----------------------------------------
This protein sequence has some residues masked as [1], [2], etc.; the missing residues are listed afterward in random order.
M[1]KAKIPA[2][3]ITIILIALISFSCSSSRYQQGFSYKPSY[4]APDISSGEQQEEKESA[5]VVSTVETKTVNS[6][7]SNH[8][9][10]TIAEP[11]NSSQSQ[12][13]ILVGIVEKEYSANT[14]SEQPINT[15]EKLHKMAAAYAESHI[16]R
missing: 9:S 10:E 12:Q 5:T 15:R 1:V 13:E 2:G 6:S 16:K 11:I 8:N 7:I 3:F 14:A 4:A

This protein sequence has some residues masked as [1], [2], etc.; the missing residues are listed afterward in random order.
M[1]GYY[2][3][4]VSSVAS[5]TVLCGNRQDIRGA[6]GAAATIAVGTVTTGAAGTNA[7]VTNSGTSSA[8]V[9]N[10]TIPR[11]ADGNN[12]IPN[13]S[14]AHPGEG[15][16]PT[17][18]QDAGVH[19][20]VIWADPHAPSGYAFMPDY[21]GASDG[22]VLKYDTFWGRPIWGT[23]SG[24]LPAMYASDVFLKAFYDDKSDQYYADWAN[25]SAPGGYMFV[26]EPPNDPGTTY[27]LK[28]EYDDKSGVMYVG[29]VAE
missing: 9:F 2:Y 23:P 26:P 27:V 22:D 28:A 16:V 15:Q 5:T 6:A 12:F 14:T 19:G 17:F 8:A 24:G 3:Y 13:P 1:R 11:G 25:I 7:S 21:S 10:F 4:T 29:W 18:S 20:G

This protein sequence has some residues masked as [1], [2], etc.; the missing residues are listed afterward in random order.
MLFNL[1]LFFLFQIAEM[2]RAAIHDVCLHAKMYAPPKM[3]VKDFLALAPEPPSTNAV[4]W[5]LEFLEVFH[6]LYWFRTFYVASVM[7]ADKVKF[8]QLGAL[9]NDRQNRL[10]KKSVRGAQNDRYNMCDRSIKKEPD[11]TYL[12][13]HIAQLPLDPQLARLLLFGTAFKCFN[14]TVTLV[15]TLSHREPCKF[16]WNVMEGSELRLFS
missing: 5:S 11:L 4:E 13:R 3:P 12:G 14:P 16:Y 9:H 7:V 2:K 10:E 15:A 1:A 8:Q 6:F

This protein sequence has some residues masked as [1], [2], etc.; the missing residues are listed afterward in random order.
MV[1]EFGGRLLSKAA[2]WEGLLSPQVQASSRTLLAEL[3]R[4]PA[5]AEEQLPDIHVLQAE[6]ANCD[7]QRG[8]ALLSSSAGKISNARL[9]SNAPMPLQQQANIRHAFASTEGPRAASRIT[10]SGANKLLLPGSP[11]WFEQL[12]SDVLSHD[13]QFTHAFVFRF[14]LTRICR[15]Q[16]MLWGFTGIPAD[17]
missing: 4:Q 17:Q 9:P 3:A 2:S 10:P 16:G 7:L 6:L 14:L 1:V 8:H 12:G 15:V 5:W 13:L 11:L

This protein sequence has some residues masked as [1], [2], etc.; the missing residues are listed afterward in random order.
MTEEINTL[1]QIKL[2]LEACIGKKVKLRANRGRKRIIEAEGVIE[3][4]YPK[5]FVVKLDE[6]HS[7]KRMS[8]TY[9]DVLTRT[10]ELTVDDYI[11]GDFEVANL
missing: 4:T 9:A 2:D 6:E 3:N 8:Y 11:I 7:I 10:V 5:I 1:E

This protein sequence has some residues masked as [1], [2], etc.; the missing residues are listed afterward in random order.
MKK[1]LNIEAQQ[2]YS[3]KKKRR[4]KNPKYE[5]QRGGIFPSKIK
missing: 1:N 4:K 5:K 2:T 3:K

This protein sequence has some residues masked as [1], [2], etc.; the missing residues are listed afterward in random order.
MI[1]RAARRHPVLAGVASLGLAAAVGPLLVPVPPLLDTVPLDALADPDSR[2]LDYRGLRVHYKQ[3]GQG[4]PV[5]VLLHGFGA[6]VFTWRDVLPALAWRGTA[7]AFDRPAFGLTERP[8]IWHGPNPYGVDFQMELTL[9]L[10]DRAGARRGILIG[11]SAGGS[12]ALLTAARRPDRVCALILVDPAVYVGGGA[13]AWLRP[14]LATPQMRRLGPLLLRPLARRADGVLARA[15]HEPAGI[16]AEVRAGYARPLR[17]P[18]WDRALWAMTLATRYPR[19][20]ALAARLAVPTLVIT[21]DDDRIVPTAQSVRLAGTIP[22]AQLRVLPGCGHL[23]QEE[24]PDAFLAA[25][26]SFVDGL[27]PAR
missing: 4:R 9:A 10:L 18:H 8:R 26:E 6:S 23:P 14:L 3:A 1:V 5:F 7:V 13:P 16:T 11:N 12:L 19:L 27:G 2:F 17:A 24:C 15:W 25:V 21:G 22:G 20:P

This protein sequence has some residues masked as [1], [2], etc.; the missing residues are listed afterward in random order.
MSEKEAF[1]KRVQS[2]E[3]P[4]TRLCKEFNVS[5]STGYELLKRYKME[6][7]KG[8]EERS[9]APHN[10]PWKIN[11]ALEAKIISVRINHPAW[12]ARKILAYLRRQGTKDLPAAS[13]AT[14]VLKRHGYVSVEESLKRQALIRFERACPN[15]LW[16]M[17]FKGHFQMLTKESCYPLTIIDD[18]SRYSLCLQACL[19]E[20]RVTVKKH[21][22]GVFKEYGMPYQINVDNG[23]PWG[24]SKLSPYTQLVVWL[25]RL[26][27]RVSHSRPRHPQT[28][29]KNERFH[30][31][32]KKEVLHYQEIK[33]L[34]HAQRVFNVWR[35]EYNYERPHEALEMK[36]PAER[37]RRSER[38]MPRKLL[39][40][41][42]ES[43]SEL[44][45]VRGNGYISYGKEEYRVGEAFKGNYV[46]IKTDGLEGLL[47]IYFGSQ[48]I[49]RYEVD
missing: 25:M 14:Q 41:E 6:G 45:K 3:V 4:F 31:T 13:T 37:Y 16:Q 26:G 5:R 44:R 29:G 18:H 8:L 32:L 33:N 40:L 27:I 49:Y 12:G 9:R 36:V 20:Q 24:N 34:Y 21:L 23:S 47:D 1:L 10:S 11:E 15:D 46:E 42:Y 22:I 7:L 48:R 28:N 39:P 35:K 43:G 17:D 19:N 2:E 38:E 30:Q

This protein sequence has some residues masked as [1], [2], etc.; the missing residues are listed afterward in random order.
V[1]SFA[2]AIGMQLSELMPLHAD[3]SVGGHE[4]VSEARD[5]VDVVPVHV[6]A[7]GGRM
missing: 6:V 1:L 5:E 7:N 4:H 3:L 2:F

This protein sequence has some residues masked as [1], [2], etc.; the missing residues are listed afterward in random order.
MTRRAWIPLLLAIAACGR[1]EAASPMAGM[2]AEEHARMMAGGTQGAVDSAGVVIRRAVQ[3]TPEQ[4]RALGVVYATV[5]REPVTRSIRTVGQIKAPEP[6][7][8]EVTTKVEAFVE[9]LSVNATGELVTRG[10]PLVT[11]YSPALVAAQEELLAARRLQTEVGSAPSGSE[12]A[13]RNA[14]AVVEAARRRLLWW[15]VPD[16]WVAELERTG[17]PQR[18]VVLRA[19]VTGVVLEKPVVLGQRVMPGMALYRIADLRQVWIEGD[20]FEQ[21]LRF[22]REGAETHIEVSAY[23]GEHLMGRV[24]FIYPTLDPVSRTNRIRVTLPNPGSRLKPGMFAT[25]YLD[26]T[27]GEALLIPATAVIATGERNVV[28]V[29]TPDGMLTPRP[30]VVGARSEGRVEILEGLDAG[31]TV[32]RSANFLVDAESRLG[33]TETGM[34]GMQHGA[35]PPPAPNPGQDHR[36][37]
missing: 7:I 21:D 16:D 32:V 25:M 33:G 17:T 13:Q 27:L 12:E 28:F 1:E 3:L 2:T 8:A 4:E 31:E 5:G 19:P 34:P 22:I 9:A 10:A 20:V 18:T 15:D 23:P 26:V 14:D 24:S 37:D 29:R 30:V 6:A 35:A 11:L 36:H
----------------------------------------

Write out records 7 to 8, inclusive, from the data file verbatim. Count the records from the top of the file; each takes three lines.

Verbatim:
This protein sequence has some residues masked as [1], [2], etc.; the missing residues are listed afterward in random order.
MI[1]RAARRHPVLAGVASLGLAAAVGPLLVPVPPLLDTVPLDALADPDSR[2]LDYRGLRVHYKQ[3]GQG[4]PV[5]VLLHGFGA[6]VFTWRDVLPALAWRGTA[7]AFDRPAFGLTERP[8]IWHGPNPYGVDFQMELTL[9]L[10]DRAGARRGILIG[11]SAGGS[12]ALLTAARRPDRVCALILVDPAVYVGGGA[13]AWLRP[14]LATPQMRRLGPLLLRPLARRADGVLARA[15]HEPAGI[16]AEVRAGYARPLR[17]P[18]WDRALWAMTLATRYPR[19][20]ALAARLAVPTLVIT[21]DDDRIVPTAQSVRLAGTIP[22]AQLRVLPGCGHL[23]QEE[24]PDAFLAA[25][26]SFVDGL[27]PAR
missing: 4:R 9:A 10:L 18:H 8:R 26:E 6:S 23:P 14:L 3:A 1:V 5:F 7:V 13:P 16:T 11:N 12:L 19:L 27:G 2:F 17:A 24:C 15:W 25:V 21:G 22:G 20:P

This protein sequence has some residues masked as [1], [2], etc.; the missing residues are listed afterward in random order.
MSEKEAF[1]KRVQS[2]E[3]P[4]TRLCKEFNVS[5]STGYELLKRYKME[6][7]KG[8]EERS[9]APHN[10]PWKIN[11]ALEAKIISVRINHPAW[12]ARKILAYLRRQGTKDLPAAS[13]AT[14]VLKRHGYVSVEESLKRQALIRFERACPN[15]LW[16]M[17]FKGHFQMLTKESCYPLTIIDD[18]SRYSLCLQACL[19]E[20]RVTVKKH[21][22]GVFKEYGMPYQINVDNG[23]PWG[24]SKLSPYTQLVVWL[25]RL[26][27]RVSHSRPRHPQT[28][29]KNERFH[30][31][32]KKEVLHYQEIK[33]L[34]HAQRVFNVWR[35]EYNYERPHEALEMK[36]PAER[37]RRSER[38]MPRKLL[39][40][41][42]ES[43]SEL[44][45]VRGNGYISYGKEEYRVGEAFKGNYV[46]IKTDGLEGLL[47]IYFGSQ[48]I[49]RYEVD
missing: 25:M 14:Q 41:E 6:G 45:K 3:V 4:F 31:T 13:T 37:Y 16:Q 26:G 5:R 44:R 29:G 18:H 8:L 32:L 33:N 40:L 27:I 49:Y 12:G 9:R 36:V 20:Q 24:N 34:Y 21:L 23:S 47:D 1:L 10:S 11:E 15:D 46:E 42:Y 22:I 7:L 48:R 28:N 39:P 35:K 43:G 17:D 19:N 2:E 38:E 30:Q